Everything you need to know about the Pax Bellum A.R.I.D., Part2 LED and maintenance
How long will the LED’s last?
The LEDs are rated by the manufacturer for 50k hours. We suggest replacement after 40k. Make sure your heat sink is able to radiate heat to room temperature air. LED life can be cut short by inadequate cooling. Placing the ARID inside a cabinet without ventilation will put unnecessary thermal stress on your light assembly, and reduce its service life. While LED’s are much cooler to run than other light bulb technologies, they do still produce some heat and need room to expel that energy safely.
What voltage are the LEDs?
The LEDs are designed to run using only the 12VDC power supply provided with the ARID. Running the ARID on higher voltage will cause them to burn out.
How are the LED’s cooled?
The LEDs are attached to a vapor heat pipe that carries the heat evenly away from the LEDs to the heat sink located above the lid where it is released into the air.
Will heat from the LEDs raise my tank water temperature?
LEDs waste about half of their input energy as heat. Therefore our smallest model the, “ARID N18” would give off approximately 7 watts as waste heat, of this at least 3 watts is taken away by the heat pipe, leaving at most 4 watts of heat to transfer into a 40-120 gallon system. Basically, an insignificant amount of heat is transferred into the aquarium.
Why is the light tube plastic and not glass?
The heat pipe in the ARID extracts heat so efficiently it allowed the use of high output LEDs and a plastic light tube that is impact and thermal cycling resistant. The heat pipe also cools the lights sufficiently that carbonates will not precipitate out of the saltwater and build up on the light tube, obstructing light transmission. The heat pipe will also protect the macro-algae from cooking should the pump supplying water to your reactor fail. Proper thermal management is necessary for optimal life expectancy of LEDs that are designed to be cooled from the underside.
Simply encasing LEDs inside a glass tube and submerging them in saltwater is not a good idea for the previously mentioned reasons. Glass also tends to break along thermal gradients, especially ones that rapidly change temperature, like the one found at the point the light tube passes through the lid. Glass sleeves work in UV sterilizers because they’re always on. The temperature is relatively constant 24/7, and it’s chosen because glass is UV stable. UV sterilizers are generally not opened up on a regular basis. This is not the case in an ARID macro-algae reactor.
Glass is not impact resistant or resistant to external forces placed on it especially when undergoing a rapid thermal change. If you have ever taken a hot glass aquarium heater out of your tank without letting it cool first and then accidentally tapped it on something you’ll know the heater can shatter instantly.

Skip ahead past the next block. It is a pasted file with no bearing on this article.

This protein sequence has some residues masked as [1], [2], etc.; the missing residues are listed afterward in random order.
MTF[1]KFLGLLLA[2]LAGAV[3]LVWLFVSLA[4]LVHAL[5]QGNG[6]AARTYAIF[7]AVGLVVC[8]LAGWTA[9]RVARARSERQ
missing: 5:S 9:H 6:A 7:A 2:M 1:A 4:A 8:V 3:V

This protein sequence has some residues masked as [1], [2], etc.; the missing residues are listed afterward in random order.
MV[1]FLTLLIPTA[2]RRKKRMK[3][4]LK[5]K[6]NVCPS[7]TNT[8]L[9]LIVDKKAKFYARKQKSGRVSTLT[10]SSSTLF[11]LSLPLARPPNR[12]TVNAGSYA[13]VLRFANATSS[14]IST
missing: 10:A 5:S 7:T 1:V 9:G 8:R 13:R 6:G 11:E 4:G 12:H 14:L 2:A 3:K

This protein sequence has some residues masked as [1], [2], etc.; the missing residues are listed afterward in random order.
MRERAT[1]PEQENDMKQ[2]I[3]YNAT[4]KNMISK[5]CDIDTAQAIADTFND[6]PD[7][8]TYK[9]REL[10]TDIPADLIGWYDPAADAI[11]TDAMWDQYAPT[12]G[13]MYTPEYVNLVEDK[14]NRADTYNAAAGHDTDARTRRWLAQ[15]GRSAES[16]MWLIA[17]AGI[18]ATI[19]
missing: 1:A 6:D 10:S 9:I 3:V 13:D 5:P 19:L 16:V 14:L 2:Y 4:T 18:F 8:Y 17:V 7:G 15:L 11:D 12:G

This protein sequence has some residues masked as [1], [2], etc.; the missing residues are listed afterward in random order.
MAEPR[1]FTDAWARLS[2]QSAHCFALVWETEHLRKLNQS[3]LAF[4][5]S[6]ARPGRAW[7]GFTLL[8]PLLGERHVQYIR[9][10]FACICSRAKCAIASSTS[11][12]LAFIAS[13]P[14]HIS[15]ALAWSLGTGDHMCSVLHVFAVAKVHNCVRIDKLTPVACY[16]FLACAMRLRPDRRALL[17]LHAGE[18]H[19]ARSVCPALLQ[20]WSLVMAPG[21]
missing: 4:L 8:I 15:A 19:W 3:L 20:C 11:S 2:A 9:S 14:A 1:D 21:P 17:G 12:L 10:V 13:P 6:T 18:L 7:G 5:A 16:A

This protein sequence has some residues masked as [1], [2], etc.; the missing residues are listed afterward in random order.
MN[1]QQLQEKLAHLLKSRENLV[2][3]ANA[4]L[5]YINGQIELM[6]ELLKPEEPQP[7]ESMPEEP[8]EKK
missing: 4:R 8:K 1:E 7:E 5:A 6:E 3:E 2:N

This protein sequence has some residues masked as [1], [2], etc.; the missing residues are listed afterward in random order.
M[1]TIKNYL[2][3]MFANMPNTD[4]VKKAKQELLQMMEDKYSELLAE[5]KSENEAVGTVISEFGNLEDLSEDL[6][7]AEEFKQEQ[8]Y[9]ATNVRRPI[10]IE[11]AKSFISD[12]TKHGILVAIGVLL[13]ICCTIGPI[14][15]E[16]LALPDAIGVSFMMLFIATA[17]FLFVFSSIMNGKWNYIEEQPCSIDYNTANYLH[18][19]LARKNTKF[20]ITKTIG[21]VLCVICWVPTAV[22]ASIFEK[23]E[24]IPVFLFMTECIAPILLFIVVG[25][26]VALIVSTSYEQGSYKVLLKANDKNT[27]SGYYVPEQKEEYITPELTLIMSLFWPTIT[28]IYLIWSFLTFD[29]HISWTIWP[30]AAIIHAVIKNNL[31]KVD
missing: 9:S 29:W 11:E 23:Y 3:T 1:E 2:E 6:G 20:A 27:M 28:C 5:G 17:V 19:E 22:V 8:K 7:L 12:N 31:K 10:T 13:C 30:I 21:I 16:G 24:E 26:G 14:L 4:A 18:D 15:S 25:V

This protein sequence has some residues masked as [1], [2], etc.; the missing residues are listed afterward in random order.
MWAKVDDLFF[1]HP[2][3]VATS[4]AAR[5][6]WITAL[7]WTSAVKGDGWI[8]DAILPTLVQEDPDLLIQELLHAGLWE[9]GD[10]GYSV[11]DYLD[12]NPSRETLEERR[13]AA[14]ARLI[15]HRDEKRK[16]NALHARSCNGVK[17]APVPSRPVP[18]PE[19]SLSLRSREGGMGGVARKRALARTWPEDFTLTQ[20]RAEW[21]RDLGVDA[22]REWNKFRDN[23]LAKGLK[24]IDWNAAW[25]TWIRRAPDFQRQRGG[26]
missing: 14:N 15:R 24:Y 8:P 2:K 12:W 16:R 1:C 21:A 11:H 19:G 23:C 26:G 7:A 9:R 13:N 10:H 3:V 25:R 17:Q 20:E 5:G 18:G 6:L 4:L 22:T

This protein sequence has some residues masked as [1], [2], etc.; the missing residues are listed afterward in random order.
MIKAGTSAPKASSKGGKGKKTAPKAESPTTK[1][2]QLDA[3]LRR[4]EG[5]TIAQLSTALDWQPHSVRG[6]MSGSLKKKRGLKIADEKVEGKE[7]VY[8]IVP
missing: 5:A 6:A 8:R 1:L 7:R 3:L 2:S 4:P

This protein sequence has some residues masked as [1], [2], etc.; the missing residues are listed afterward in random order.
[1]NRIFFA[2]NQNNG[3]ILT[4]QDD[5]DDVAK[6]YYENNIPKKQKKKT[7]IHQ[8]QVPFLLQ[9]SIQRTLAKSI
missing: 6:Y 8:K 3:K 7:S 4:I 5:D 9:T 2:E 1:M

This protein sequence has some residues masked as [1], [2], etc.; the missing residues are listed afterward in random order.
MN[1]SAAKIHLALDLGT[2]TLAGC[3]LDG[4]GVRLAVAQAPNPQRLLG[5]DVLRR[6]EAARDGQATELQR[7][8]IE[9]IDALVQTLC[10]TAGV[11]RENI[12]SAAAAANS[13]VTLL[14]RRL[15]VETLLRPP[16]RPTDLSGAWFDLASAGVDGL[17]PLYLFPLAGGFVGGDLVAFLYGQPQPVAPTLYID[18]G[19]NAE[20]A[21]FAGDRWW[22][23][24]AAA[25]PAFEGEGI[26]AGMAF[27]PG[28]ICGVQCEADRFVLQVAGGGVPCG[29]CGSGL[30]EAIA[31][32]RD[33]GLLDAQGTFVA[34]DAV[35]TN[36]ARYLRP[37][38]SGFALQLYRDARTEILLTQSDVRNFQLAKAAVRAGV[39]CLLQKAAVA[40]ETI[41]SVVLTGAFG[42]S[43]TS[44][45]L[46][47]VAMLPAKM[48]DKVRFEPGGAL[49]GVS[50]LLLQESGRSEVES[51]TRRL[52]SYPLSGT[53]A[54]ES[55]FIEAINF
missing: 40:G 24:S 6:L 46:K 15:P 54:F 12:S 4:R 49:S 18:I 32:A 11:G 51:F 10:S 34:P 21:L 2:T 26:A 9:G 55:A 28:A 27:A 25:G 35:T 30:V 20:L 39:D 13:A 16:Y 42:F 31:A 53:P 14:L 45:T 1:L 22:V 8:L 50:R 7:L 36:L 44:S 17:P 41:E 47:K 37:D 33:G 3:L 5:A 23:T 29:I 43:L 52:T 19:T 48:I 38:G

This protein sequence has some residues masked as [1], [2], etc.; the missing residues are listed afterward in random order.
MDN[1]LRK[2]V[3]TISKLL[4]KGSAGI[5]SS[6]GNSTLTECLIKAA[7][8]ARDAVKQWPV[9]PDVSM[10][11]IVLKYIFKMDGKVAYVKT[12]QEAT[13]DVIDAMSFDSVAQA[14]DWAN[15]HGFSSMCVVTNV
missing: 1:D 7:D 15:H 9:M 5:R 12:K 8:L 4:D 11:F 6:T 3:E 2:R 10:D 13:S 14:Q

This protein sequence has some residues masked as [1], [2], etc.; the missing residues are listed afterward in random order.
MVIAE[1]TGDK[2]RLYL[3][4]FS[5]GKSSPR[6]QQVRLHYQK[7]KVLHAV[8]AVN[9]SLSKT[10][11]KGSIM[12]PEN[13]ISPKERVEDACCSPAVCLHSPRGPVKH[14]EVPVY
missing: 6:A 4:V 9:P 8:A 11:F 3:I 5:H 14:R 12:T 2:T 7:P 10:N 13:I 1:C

Even if we used glass with our heat pipe cooling system we would be limited to the height the reactor due to the deflection strength of glass. Glass failure is also abrupt unlike plastics.
Why not place the LEDs on the outside of the chamber?
Efficiency is the main reason the ARID doesn’t use LEDs on the outside of the chamber shining in. Many more LEDs are required to penetrate the algae mass when illuminated externally. The LEDs would also require the same intensity to penetrate the algae mass the same depth. This may work for a small reactor but scaled up it would be very cost prohibitive.
For this illumination strategy to work the transparent chamber wall will need to be kept free of any bioaccumulation to maintain light transmission, and would require frequent acid washing and scrubbing. After time the chamber will become scratched and light transmission will be degraded, resulting in the entire chamber needing to be replaced.
Heat is another issue, more LEDs means more heat. The entire chamber will be heated and transferring a good portion to the water, more so if the chamber wall is thin. Many transparent plastics have residual internal stresses from to rapid of cooling during production and are not able to take thermal cycling and will eventually crack. If the LEDs are to be cooled from the underside to avoid this problem, a heat sink the entire surface area of the chamber would need to be used.
What periodic maintenance should I perform on the reactor itself to keep it operating efficiently?
We recommend an acid wash of the chamber every 6 months to keep the chamber walls reflective. Either acetic acid (white vinegar) or hydrochloric acid (muriatic acid) can be used. This involves filling the unit with straight store bought white vinegar or making a dilute solution of 5% HCL acid and letting it sit for a few hours until all carbonate buildup is dislodged,or dissolved. Then drain and rinse with freshwater and put it back into operation. A white poly pad made for scrubbing plastics can be used to aid in dislodging any stubborn buildup.
The light tube should be replaced every 10-12 months due to aging and scratches that will accumulate from cleaning.
The flange seal may need replacing yearly due to dimensional changes from aging and compression set.
Wipe dust from the heat sink on a regular basis to keep it transferring heat efficiently.
Clean the gland that the flange seal seats into of any foreign material to ensure a proper seal.
Check plumbing fittings leading to, and on the reactor for blockages during routine algae harvests. Low flow is the number one reason for algae collapse.